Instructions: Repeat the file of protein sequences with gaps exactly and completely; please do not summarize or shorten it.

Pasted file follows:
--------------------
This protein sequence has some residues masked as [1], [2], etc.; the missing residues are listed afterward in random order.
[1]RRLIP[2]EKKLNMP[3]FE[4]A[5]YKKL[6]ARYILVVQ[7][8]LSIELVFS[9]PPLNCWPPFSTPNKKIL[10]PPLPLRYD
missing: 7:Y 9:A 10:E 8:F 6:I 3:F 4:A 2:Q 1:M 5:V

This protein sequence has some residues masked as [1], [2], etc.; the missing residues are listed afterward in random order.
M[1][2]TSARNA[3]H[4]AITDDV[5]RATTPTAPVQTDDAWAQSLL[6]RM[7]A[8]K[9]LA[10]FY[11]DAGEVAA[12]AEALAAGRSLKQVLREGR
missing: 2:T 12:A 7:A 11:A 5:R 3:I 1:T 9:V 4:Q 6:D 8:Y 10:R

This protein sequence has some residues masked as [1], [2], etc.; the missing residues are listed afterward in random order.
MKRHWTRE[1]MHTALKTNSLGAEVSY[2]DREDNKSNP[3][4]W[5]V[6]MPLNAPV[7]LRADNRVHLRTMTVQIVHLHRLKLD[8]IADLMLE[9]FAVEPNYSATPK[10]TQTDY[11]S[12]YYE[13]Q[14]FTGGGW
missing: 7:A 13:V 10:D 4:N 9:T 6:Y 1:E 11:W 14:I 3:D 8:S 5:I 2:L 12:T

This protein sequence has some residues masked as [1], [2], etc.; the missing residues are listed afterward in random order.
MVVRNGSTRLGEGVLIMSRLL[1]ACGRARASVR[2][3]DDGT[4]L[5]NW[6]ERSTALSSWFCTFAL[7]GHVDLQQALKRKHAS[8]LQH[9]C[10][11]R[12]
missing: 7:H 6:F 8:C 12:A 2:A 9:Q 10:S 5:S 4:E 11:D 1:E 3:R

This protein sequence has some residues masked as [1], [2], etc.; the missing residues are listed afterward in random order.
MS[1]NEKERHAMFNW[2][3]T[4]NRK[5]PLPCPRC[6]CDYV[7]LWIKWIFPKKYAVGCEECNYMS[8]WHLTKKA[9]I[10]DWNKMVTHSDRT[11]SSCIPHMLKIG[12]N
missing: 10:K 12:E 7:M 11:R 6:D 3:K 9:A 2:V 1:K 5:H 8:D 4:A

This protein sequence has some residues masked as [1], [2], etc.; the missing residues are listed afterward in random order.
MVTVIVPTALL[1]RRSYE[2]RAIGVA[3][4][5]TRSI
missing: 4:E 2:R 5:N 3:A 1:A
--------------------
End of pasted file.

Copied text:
This protein sequence has some residues masked as [1], [2], etc.; the missing residues are listed afterward in random order.
[1]RRLIP[2]EKKLNMP[3]FE[4]A[5]YKKL[6]ARYILVVQ[7][8]LSIELVFS[9]PPLNCWPPFSTPNKKIL[10]PPLPLRYD
missing: 7:Y 9:A 10:E 8:F 6:I 3:F 4:A 2:Q 1:M 5:V

This protein sequence has some residues masked as [1], [2], etc.; the missing residues are listed afterward in random order.
M[1][2]TSARNA[3]H[4]AITDDV[5]RATTPTAPVQTDDAWAQSLL[6]RM[7]A[8]K[9]LA[10]FY[11]DAGEVAA[12]AEALAAGRSLKQVLREGR
missing: 2:T 12:A 7:A 11:A 5:R 3:I 1:T 9:V 4:Q 6:D 8:Y 10:R

This protein sequence has some residues masked as [1], [2], etc.; the missing residues are listed afterward in random order.
MKRHWTRE[1]MHTALKTNSLGAEVSY[2]DREDNKSNP[3][4]W[5]V[6]MPLNAPV[7]LRADNRVHLRTMTVQIVHLHRLKLD[8]IADLMLE[9]FAVEPNYSATPK[10]TQTDY[11]S[12]YYE[13]Q[14]FTGGGW
missing: 7:A 13:V 10:D 4:N 9:T 6:Y 1:E 11:W 14:I 3:D 8:S 5:I 2:L 12:T

This protein sequence has some residues masked as [1], [2], etc.; the missing residues are listed afterward in random order.
MVVRNGSTRLGEGVLIMSRLL[1]ACGRARASVR[2][3]DDGT[4]L[5]NW[6]ERSTALSSWFCTFAL[7]GHVDLQQALKRKHAS[8]LQH[9]C[10][11]R[12]
missing: 7:H 6:F 8:C 12:A 2:A 9:Q 10:S 5:S 4:E 11:D 1:E 3:R

This protein sequence has some residues masked as [1], [2], etc.; the missing residues are listed afterward in random order.
MS[1]NEKERHAMFNW[2][3]T[4]NRK[5]PLPCPRC[6]CDYV[7]LWIKWIFPKKYAVGCEECNYMS[8]WHLTKKA[9]I[10]DWNKMVTHSDRT[11]SSCIPHMLKIG[12]N
missing: 10:K 12:E 7:M 11:R 6:D 3:K 9:A 2:V 1:K 5:H 8:D 4:A

This protein sequence has some residues masked as [1], [2], etc.; the missing residues are listed afterward in random order.
MVTVIVPTALL[1]RRSYE[2]RAIGVA[3][4][5]TRSI
missing: 4:E 2:R 5:N 3:A 1:A